(NEW YORK) -- The effects of sea level rise on coastal communities is even more drastic than scientists previously thought -- with more evidence pointing to increases in flooding, even on days without rain, according to the National Oceanic and Atmospheric Administration.
High-tide flooding, or "sunny day flooding," is becoming increasingly common due to decades of sea level rise, NOAA said in its update to its sea level rise report released Tuesday.
This type of flooding results from the overflow of ocean water at high tide that then covers low-lying areas -- typically occurring when the tides reach anywhere from 1.75 to 2 feet above the daily average, according to NOAA.
The water then spills onto streets or bubbles up from storm drains and will do so "more regularly," even with a mere full moon or change in prevailing winds or currents.
Coastal communities around the U.S. will continue to experience high-tide flooding -- also known as "king tides" or "nuisance" flooding -- with damage to basements and roadways commonplace as well as threats to human safety. Communities along the East Coast and Gulf of Mexico may see some of the highest levels of increases -- with an over 150% increase in high-tide events in 2022 compared to 2000, the report stated.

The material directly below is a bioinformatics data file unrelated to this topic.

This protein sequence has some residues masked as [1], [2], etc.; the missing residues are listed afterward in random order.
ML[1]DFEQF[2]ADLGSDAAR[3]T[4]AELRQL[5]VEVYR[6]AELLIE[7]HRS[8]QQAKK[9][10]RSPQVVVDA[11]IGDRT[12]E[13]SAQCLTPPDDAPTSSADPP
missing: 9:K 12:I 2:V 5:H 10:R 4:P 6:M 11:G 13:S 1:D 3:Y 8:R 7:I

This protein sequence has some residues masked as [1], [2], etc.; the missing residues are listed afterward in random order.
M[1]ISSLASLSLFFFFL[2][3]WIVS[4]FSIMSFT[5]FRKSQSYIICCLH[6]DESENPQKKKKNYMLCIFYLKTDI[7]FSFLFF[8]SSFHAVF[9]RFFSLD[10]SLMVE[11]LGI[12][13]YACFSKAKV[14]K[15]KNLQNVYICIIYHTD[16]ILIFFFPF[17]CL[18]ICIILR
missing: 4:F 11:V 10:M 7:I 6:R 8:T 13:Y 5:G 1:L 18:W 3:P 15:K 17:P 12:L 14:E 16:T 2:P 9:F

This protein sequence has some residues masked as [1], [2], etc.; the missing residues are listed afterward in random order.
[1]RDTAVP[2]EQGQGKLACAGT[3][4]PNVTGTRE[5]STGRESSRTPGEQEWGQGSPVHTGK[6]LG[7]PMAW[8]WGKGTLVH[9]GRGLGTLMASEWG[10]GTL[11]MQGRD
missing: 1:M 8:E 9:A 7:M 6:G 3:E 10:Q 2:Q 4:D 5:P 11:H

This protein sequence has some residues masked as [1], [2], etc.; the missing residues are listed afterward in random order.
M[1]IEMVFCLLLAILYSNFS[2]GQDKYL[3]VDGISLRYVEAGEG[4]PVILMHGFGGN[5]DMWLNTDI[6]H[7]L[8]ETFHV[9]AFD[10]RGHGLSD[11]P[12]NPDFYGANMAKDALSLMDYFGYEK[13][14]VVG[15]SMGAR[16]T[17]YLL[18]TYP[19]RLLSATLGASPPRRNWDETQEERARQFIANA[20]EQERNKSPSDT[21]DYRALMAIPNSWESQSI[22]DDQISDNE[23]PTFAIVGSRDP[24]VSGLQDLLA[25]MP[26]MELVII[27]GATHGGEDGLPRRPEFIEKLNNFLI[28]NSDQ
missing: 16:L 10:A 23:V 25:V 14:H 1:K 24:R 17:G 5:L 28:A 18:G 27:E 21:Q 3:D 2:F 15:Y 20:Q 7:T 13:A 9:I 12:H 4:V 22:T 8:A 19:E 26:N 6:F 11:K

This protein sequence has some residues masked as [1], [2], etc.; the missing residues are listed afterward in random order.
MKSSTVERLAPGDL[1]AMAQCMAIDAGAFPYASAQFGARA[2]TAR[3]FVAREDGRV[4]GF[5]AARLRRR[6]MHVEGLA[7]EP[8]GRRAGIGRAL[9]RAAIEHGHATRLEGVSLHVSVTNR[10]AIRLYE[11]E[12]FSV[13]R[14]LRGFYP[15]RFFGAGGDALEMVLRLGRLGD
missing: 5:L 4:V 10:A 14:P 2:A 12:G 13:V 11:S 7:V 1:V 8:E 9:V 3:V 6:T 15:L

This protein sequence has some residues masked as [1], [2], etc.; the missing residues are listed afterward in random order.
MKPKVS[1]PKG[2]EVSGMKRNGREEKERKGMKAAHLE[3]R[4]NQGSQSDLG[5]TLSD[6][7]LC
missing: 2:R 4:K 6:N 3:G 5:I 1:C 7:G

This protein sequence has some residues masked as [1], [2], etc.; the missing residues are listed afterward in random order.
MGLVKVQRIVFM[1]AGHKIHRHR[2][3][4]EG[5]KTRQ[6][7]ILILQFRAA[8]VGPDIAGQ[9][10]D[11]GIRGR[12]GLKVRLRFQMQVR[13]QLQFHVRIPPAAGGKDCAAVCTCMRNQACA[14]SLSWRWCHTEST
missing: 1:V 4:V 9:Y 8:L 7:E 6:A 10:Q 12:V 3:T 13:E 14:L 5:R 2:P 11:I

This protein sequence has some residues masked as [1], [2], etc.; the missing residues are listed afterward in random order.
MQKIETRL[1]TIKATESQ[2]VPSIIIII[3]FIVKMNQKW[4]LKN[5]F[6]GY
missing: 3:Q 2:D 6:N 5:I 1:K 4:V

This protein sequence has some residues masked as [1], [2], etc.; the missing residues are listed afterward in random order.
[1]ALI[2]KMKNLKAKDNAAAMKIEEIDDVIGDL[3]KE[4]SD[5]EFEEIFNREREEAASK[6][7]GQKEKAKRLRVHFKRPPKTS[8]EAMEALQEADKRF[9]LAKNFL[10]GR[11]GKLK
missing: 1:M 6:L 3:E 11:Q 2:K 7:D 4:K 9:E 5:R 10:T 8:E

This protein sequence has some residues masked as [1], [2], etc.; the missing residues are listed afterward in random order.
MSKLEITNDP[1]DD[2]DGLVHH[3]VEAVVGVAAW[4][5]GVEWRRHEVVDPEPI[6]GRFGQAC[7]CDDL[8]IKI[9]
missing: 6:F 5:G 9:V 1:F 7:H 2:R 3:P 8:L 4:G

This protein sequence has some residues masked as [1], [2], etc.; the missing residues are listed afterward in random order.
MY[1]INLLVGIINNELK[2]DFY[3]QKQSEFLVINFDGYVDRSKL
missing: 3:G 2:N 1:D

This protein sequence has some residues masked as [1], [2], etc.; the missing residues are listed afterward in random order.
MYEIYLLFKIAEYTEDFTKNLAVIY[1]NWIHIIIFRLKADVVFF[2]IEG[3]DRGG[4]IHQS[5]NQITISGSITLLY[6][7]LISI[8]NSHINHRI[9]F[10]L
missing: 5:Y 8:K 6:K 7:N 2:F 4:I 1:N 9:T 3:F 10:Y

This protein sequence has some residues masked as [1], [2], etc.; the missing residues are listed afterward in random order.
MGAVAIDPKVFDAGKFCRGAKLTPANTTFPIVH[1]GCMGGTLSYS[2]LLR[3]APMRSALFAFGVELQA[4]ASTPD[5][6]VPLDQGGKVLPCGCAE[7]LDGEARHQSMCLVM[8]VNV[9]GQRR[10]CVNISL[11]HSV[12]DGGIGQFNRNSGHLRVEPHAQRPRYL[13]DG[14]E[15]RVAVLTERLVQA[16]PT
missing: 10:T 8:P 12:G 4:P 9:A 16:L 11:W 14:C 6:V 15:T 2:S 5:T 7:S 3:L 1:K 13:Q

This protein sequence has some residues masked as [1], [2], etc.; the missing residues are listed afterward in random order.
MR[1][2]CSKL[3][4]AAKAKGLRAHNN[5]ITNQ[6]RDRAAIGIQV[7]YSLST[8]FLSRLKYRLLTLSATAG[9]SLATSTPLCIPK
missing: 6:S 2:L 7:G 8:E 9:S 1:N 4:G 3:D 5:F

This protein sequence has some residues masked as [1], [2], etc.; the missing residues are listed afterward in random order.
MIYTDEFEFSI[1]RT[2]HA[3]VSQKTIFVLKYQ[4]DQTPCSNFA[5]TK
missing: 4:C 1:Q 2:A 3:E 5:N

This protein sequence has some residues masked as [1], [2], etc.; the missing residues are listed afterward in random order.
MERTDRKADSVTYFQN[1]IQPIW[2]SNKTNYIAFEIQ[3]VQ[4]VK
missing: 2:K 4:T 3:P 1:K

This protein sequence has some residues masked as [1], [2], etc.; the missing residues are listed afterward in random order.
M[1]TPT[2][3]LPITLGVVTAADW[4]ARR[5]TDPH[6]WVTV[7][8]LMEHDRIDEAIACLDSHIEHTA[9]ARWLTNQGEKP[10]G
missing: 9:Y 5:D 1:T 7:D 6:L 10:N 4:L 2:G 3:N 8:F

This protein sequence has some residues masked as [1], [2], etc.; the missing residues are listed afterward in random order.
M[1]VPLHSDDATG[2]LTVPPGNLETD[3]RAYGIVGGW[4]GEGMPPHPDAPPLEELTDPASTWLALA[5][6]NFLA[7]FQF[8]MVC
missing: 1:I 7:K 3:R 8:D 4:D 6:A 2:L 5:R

The silver lining is that as science advances, so does meteorologists' ability to predict when high-tide flooding will occur, according to NOAA.
In addition, due to lingering climatological effects from La Niña, coastal areas aren't predicted to experience a record number of flood events this year compared to 2021.
"The East and Gulf coasts already experience twice as many days of high tide flooding compared to the year 2000, flooding shorelines, streets and basements and damaging critical infrastructure," said Nicole LeBoeuf, director of NOAA’s National Ocean Service, in a statement. "As sea levels continue to rise, NOAA is committed to working with coastal communities to provide the tide gauge information and tools they need to tackle the problem, both now and in coming years."
Coastal communities in three locations along the Atlantic and Pacific coasts saw record high-tide flooding from May 2021 to April 2022: Reedy Point, Delaware; Springmaid Pier, South Carolina, near Myrtle Beach; and the Kwajalein Atoll in the Marshall Islands in the Pacific. That trend is expected to continue into 2023 and beyond without improved flood defenses.
The national outlook on high-tide events for 2022 is three to seven days total for the year in the U.S., according to NOAA. By 2050, high-tide flooding is expected to be between about 45 to 70 days per year on average, according to the report, which based the long-term projections off relative sea level rise predictions by 2050.
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